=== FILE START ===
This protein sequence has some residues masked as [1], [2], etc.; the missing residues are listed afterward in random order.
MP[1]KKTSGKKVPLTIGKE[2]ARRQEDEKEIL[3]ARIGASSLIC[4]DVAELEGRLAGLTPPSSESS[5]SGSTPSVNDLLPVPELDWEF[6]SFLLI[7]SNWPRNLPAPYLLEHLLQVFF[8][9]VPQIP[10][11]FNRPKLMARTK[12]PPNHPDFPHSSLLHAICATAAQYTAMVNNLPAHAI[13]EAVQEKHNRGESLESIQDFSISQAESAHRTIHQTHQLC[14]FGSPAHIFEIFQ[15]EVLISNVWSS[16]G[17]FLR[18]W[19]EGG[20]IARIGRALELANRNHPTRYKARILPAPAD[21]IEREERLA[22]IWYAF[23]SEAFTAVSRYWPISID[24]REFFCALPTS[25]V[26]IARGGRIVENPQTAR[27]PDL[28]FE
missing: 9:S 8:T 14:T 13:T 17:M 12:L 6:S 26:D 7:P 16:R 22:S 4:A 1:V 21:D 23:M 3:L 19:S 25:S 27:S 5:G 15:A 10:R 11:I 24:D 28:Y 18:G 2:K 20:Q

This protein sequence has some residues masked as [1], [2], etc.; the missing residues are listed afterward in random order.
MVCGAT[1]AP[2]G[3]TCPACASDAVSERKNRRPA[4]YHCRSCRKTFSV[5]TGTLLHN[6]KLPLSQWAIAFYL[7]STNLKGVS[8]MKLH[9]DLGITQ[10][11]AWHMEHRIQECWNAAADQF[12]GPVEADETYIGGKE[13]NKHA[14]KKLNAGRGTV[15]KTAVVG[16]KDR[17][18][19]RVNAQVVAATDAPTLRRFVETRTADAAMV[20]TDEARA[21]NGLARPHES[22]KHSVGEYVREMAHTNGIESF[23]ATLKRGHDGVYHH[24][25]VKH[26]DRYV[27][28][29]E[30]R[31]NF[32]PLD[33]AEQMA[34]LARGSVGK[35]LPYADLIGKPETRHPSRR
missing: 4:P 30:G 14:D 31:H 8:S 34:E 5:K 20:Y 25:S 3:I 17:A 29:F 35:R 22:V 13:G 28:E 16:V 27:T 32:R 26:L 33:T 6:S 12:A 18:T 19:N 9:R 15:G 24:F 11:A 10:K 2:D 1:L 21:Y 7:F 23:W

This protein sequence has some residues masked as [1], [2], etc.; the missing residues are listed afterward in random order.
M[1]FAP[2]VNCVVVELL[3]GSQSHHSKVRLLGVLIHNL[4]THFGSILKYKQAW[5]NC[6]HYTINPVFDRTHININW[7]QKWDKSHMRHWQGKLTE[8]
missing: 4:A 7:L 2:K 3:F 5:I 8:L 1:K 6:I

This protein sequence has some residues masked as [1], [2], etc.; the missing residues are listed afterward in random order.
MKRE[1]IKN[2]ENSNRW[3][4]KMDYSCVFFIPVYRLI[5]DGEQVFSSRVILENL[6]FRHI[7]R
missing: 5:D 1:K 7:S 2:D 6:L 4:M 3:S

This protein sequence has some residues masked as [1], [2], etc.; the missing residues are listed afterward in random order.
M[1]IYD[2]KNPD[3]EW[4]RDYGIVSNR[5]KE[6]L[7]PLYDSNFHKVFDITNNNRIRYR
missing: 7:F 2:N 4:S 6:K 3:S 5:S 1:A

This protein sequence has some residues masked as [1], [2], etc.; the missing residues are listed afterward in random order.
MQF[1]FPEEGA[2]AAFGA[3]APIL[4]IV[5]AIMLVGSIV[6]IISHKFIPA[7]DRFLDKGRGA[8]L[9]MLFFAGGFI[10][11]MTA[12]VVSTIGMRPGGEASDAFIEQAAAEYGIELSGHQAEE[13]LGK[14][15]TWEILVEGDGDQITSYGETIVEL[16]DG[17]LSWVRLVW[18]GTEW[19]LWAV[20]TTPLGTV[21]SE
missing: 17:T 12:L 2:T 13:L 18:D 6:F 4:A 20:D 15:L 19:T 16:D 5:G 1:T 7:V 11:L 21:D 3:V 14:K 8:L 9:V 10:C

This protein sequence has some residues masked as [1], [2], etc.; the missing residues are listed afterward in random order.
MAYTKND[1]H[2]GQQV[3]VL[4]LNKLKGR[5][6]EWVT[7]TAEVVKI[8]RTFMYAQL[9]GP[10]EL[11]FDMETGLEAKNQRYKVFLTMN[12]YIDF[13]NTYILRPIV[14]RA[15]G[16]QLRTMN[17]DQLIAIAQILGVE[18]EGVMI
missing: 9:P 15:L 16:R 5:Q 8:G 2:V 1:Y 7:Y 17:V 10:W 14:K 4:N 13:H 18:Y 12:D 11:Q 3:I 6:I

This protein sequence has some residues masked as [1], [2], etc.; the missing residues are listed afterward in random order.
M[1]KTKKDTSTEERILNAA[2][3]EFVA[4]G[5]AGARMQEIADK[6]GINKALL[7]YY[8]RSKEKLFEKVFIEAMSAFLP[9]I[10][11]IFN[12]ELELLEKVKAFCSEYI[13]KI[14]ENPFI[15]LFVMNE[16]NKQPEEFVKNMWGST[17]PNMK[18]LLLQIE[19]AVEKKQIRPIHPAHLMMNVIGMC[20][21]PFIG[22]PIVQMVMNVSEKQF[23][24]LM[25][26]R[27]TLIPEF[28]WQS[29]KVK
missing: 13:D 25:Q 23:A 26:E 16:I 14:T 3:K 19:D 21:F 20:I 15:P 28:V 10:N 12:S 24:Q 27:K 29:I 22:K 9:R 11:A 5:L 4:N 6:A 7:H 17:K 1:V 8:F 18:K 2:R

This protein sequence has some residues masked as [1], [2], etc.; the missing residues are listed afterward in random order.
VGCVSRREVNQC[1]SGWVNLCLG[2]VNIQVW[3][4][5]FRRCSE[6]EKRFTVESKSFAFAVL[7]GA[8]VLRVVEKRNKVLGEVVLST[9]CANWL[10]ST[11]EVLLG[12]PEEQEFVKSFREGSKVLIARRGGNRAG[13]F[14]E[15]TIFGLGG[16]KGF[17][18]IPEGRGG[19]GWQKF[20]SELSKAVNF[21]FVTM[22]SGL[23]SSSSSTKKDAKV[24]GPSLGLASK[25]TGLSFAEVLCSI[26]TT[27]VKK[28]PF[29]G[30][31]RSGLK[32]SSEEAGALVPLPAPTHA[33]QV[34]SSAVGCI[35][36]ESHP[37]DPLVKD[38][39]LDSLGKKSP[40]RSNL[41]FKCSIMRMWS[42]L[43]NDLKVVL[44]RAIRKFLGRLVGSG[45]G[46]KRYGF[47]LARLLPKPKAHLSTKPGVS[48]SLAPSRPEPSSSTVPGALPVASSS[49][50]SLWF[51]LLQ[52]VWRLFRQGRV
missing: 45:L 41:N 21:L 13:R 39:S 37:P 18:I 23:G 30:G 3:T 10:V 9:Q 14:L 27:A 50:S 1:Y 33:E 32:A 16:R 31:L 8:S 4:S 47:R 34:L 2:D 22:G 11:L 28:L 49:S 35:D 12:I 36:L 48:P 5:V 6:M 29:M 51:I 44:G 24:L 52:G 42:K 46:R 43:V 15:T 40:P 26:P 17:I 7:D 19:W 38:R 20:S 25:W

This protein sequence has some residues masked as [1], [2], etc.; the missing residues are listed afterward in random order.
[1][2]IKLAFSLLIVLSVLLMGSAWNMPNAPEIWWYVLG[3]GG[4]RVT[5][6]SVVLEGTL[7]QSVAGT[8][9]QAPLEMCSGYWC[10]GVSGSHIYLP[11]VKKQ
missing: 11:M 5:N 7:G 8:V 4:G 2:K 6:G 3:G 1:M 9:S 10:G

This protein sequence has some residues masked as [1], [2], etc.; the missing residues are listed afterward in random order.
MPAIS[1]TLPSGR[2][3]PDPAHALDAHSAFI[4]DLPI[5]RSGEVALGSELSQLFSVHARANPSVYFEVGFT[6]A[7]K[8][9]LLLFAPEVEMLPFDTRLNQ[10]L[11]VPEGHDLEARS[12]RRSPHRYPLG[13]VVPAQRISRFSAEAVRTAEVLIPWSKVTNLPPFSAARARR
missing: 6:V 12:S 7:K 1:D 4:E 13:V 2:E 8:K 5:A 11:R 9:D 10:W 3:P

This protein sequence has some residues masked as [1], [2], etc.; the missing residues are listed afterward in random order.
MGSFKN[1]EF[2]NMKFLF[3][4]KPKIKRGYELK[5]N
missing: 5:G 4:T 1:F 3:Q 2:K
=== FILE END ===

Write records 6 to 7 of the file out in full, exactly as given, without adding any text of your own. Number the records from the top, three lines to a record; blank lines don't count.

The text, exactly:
This protein sequence has some residues masked as [1], [2], etc.; the missing residues are listed afterward in random order.
MQF[1]FPEEGA[2]AAFGA[3]APIL[4]IV[5]AIMLVGSIV[6]IISHKFIPA[7]DRFLDKGRGA[8]L[9]MLFFAGGFI[10][11]MTA[12]VVSTIGMRPGGEASDAFIEQAAAEYGIELSGHQAEE[13]LGK[14][15]TWEILVEGDGDQITSYGETIVEL[16]DG[17]LSWVRLVW[18]GTEW[19]LWAV[20]TTPLGTV[21]SE
missing: 17:T 12:L 2:T 13:L 18:D 6:F 4:A 20:D 15:L 19:T 16:D 5:G 1:T 7:V 11:L 21:D 3:V 14:K 8:L 9:V 10:C

This protein sequence has some residues masked as [1], [2], etc.; the missing residues are listed afterward in random order.
MAYTKND[1]H[2]GQQV[3]VL[4]LNKLKGR[5][6]EWVT[7]TAEVVKI[8]RTFMYAQL[9]GP[10]EL[11]FDMETGLEAKNQRYKVFLTMN[12]YIDF[13]NTYILRPIV[14]RA[15]G[16]QLRTMN[17]DQLIAIAQILGVE[18]EGVMI
missing: 9:P 15:L 16:R 5:Q 8:G 2:V 1:Y 7:Y 17:V 10:W 14:K 4:N 13:H 18:Y 12:D 11:Q 3:I 6:I